3 - Law of Treaties Flashcards Preview

International Law > 3 - Law of Treaties > Flashcards

Flashcards in 3 - Law of Treaties Deck (28)
Loading flashcards...

Which treaty governs the rules of treaties?

1969 The Vienna Convention on the Law of Treaties


When did the VCLT 1969 come into force?



If a treaty was created in 1968, does the VCLT cover it?



What is jus cogens?

Peremptory norms from which no derogation was permitted.


Can international organisations enter into treaties?

Yes. The leading instrument is the 1986 VCLT with or between International Organisations.


Is the 1986 VCLT w/ IO in force?



What two important conceptual choices did the drafters of the 1969 VCLT make?

1) VCLT 'naturally came to reflect a contractual outlook rather than a more public-law-inspired outlook.
2) Focused on the form of treaties (treaties as instrument) rather than substance of treaties (treaties as obligations)


Can the rules of the VCLT be applied to multinational companies and rebel movements?

Yes, through customary international law.


What are the two basic principles of treaties?

1) Free consent - treaties need to be based on the free consent of states (IE Lotus case)
2) Pacta sunt servanda - agreements must be kept.


Is contrary domestic law an excuse for not performing a treaty>

No, the Vienna Convention proclaims its own priority over domestic law (although domestic law could be the same - no meta-rule exists to which one is right).


What names can a treaty come under and will it have the same legally binding status as a treaty?

A treaty can come under any name - covenant, charter, treaty, convention, pact, protocol, agreed minutes etc. All have the same status - except an MoU.


What is a 'Memorandum of Understanding'?

An MoU is a type of treaty that would signify an intention not to be legally bound and thus be of great legal relevance however this has not been approved by the ICJ.


What case suggests that ICJ doesn't make a distinction between MoUs and treaties?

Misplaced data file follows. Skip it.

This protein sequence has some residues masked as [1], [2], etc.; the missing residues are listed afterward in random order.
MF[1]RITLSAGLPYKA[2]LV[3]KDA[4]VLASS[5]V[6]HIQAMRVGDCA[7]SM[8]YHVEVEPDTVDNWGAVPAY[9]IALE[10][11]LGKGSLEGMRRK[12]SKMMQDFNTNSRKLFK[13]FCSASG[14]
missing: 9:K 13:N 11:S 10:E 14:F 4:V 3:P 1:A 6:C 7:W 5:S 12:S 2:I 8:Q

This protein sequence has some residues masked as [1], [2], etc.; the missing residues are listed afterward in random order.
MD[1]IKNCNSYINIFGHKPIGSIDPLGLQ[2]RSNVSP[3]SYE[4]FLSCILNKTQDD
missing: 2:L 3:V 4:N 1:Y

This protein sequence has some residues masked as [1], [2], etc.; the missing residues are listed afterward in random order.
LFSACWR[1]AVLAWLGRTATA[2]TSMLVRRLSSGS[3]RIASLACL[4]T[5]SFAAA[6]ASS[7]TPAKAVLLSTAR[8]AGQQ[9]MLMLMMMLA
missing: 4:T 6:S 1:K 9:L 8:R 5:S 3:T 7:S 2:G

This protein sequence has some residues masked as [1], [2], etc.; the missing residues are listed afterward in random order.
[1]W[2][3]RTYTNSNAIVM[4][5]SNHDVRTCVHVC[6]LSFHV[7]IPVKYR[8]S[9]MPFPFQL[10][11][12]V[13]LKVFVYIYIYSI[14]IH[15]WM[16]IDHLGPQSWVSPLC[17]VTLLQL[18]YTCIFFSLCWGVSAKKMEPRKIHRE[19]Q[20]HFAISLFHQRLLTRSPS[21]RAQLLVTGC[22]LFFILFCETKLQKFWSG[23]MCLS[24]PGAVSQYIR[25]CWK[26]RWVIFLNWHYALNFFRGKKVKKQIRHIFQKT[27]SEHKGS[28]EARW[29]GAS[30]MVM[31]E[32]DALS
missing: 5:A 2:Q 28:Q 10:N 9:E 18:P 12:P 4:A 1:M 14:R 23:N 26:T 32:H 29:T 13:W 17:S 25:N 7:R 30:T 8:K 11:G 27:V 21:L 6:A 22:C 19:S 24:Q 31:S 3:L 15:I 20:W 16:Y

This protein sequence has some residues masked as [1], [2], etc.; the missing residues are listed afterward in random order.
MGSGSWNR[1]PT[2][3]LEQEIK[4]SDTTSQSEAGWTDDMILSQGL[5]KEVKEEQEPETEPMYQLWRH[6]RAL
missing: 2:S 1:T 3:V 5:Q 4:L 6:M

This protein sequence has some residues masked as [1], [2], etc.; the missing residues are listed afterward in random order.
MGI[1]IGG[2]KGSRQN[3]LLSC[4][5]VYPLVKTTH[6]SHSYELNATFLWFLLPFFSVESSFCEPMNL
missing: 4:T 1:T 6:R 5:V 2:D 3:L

Qatar v Bahrain 1994


What happened in Qatar v Bahrain 1994?

Bahrain's Foreign Minister claimed he had never intended, when concluding an agreement with Qatar, actually to conclude a legally binding document. ICJ nonetheless viewed it as a treaty.


Why would a state choose an MoU over a treaty?

To create flexibility outwith the law. They will choose between the two by weighing the benefits of flexibility against the costs of a less robust commitment.


What is a treaty?

A treaty is a legally binding agreement between two or more states.


Why does the VCLT only apply to treaties between states?

Because that is the scope of the VCLT.


Does a treaty have to be written?

If a treaty is written it can be governed by the VCLT. Oral agreements may carry legally binding arrangements but these are not governed by the VCLT.


How can the consent of a State be shown?

Under the VCLT, the consent of a state to be bound by a treaty may be expressed by signature, ratification, acceptance, approval or accession.


Do treaties bind third-state parties?

Under the VCLT, Treaties do no create obligations or rights for third States without their consent.


How are treaties to be interpreted?

Treaties are to be interpreted in good faith in accordance with the ordinary meaning to be given to the terms of the treaty in their context and in the light of its object and purpose.


What is a 'material breach' of the treaty?

'Material breach' is the repudiation or a significant violation of the treaty and serves as a ground for the unilateral termination of the treaty.


What does the 'fundamental change of circumstances' entail for the treaty?

A fundamental change of the circumstances which constituted an essential basis of the consent of the parties to be bound by the treaty and which was not foreseen by the parties, may be invoked as a ground for terminating or withdrawing from the treaty.


What happens when someone who does not have 'full powers' signs the treaty?

The treaty is invalid unless it is clear the states can trust eachother - not necessary in this case


What obligations does signature normally impose?

States which has signed or ratified a treaty has the obligation to refrain from acts which would defeat the object and purpose of that treaty prior to its entry into force


Can the obligations imposed by signature be cancelled?

If a party has materially violated or breached its treaty obligations, the other parties may invoke this breach as grounds for temporarily suspending their obligations to that party under the treaty. A material breach may also be invoked as grounds for permanently terminating the treaty itself.


What is 'Accession'?

“Accession” is the act whereby a state accepts the offer or the opportunity to become a party to a treaty already negotiated and signed by other states


What happened in the wimbledon case?

The courts said that entering into treaties is an attribute of state sovereignty